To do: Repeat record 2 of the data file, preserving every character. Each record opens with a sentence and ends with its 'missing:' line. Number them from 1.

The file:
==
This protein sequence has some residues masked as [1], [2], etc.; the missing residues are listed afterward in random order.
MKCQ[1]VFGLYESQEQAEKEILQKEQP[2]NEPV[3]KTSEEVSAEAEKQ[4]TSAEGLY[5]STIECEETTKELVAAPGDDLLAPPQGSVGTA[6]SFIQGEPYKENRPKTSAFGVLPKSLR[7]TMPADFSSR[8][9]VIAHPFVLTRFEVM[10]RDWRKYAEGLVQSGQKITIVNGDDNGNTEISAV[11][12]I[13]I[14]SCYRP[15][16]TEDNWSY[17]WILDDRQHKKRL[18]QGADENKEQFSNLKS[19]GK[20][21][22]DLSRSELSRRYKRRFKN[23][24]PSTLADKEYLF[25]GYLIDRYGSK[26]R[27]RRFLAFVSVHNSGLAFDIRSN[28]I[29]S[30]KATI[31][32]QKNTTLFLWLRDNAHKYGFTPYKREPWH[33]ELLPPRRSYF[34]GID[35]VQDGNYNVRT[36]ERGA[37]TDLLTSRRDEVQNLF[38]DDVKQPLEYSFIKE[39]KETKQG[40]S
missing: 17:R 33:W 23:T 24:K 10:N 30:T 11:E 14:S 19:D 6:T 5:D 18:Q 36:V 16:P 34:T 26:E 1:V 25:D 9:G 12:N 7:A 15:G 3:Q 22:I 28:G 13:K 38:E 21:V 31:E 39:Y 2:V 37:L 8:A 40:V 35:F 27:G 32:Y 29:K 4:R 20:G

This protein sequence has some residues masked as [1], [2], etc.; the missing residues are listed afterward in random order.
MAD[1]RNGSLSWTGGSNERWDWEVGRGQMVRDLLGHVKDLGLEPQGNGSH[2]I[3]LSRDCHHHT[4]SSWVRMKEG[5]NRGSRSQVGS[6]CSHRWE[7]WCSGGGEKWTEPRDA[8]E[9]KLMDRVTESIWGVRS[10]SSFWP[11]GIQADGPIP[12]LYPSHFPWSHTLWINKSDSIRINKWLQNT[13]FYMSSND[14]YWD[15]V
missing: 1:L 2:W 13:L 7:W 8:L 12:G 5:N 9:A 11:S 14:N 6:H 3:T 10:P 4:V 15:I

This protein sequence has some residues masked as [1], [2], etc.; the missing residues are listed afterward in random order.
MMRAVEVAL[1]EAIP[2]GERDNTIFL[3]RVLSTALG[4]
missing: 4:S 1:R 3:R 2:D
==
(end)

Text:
This protein sequence has some residues masked as [1], [2], etc.; the missing residues are listed afterward in random order.
MAD[1]RNGSLSWTGGSNERWDWEVGRGQMVRDLLGHVKDLGLEPQGNGSH[2]I[3]LSRDCHHHT[4]SSWVRMKEG[5]NRGSRSQVGS[6]CSHRWE[7]WCSGGGEKWTEPRDA[8]E[9]KLMDRVTESIWGVRS[10]SSFWP[11]GIQADGPIP[12]LYPSHFPWSHTLWINKSDSIRINKWLQNT[13]FYMSSND[14]YWD[15]V
missing: 1:L 2:W 13:L 7:W 8:L 12:G 5:N 9:A 11:S 14:N 6:H 3:T 10:P 4:V 15:I